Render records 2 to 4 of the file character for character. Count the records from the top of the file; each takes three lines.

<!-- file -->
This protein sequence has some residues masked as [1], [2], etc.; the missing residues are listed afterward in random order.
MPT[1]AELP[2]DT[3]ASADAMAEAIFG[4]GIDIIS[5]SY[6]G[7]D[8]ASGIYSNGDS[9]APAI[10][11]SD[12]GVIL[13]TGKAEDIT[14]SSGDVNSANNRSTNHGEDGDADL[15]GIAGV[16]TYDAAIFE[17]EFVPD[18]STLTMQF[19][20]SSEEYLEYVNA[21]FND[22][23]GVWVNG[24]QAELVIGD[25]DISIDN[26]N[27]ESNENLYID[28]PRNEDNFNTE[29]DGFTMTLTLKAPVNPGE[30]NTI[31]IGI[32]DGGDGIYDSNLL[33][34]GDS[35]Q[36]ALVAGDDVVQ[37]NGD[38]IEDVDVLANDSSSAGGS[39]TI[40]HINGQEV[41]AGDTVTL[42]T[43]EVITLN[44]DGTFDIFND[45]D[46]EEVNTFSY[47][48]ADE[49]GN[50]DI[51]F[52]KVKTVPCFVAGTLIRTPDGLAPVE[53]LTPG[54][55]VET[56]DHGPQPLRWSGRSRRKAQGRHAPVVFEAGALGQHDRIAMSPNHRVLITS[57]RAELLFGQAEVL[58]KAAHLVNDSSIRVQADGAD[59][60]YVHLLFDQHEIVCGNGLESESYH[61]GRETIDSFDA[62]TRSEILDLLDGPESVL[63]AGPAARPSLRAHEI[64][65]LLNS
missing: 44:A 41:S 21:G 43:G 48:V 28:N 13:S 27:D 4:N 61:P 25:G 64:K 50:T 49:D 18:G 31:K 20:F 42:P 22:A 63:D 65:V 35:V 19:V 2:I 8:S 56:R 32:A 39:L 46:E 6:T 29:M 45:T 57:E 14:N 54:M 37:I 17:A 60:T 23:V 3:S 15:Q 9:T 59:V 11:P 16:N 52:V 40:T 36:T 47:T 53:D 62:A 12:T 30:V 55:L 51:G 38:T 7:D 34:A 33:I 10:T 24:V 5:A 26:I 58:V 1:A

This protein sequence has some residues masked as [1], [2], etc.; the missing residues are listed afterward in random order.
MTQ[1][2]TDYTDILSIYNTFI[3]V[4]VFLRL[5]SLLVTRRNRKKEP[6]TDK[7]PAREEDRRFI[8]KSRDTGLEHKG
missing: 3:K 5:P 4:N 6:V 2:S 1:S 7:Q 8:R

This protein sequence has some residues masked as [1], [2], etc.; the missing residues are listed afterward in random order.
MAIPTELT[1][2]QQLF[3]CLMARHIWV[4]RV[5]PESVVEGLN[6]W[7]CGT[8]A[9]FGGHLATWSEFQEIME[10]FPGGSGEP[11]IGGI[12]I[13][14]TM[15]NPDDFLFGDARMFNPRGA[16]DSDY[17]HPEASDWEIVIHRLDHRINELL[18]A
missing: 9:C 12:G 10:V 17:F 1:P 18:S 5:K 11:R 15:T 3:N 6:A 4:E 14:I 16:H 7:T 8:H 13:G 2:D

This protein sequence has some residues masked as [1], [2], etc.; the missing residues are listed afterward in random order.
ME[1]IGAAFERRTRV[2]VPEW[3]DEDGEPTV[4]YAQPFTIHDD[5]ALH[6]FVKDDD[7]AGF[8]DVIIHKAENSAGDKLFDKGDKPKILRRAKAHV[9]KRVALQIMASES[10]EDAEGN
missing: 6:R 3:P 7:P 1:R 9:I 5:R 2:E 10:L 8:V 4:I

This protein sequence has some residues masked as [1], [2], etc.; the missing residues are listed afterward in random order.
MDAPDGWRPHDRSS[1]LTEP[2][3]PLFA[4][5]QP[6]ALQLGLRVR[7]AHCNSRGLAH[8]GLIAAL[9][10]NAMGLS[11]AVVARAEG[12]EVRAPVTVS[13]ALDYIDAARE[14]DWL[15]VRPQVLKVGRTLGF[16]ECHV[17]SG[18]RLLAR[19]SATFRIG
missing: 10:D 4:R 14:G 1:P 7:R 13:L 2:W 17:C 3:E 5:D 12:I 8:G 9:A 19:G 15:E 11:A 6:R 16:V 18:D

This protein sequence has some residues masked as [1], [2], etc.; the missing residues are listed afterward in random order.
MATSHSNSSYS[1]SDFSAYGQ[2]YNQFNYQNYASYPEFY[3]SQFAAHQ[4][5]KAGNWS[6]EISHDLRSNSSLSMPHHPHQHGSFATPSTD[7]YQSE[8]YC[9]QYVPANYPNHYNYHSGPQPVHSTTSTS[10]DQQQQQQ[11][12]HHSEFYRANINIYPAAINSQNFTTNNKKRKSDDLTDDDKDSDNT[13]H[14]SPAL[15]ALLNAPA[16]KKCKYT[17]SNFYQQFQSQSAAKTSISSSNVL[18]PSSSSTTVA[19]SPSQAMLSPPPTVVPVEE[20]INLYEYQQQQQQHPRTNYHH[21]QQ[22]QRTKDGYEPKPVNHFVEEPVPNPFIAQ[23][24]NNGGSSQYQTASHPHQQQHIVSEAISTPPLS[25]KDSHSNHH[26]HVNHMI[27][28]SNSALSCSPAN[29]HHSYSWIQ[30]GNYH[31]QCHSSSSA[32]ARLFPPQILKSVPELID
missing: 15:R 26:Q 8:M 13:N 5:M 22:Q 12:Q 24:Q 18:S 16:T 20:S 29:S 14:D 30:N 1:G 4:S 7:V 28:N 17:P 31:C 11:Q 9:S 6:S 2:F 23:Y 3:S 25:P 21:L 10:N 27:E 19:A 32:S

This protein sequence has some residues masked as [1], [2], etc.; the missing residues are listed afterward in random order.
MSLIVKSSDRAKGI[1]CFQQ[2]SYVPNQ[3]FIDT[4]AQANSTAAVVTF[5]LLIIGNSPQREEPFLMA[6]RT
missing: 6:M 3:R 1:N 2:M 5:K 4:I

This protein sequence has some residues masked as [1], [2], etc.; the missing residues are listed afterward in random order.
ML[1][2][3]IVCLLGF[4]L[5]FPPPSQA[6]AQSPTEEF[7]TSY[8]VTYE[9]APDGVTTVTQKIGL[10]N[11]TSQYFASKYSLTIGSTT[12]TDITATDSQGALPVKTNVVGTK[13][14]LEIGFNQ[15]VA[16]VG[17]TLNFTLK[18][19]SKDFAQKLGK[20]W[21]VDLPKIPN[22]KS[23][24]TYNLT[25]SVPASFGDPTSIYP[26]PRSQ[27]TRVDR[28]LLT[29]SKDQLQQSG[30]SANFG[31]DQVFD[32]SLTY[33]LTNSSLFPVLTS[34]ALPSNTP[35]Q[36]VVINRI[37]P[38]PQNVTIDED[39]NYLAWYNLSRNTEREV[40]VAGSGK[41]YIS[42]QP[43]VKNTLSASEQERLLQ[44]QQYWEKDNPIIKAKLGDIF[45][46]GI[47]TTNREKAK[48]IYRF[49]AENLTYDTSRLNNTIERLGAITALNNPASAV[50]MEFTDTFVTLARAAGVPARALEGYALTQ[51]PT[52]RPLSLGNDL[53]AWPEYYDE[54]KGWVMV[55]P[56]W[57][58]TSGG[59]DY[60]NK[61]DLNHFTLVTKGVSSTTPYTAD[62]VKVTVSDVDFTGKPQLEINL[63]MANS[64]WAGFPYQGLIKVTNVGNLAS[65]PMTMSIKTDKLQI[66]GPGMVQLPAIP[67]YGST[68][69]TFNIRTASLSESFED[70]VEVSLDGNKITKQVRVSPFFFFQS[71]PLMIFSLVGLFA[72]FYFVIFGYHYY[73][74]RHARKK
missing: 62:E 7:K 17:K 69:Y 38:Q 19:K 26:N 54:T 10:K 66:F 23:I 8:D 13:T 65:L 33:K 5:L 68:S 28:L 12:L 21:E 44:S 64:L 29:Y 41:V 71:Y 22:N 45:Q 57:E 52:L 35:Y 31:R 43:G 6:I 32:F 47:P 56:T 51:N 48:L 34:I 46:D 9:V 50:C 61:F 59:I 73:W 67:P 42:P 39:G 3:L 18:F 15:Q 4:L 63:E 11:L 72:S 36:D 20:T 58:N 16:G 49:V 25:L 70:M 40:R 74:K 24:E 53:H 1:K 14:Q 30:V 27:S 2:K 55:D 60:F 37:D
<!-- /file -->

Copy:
This protein sequence has some residues masked as [1], [2], etc.; the missing residues are listed afterward in random order.
MTQ[1][2]TDYTDILSIYNTFI[3]V[4]VFLRL[5]SLLVTRRNRKKEP[6]TDK[7]PAREEDRRFI[8]KSRDTGLEHKG
missing: 3:K 5:P 4:N 6:V 2:S 1:S 7:Q 8:R

This protein sequence has some residues masked as [1], [2], etc.; the missing residues are listed afterward in random order.
MAIPTELT[1][2]QQLF[3]CLMARHIWV[4]RV[5]PESVVEGLN[6]W[7]CGT[8]A[9]FGGHLATWSEFQEIME[10]FPGGSGEP[11]IGGI[12]I[13][14]TM[15]NPDDFLFGDARMFNPRGA[16]DSDY[17]HPEASDWEIVIHRLDHRINELL[18]A
missing: 9:C 12:G 10:V 17:F 1:P 18:S 5:K 11:R 15:T 3:N 6:A 4:E 14:I 16:H 7:T 8:H 13:G 2:D

This protein sequence has some residues masked as [1], [2], etc.; the missing residues are listed afterward in random order.
ME[1]IGAAFERRTRV[2]VPEW[3]DEDGEPTV[4]YAQPFTIHDD[5]ALH[6]FVKDDD[7]AGF[8]DVIIHKAENSAGDKLFDKGDKPKILRRAKAHV[9]KRVALQIMASES[10]EDAEGN
missing: 6:R 3:P 7:P 1:R 9:I 5:R 2:E 10:L 8:V 4:I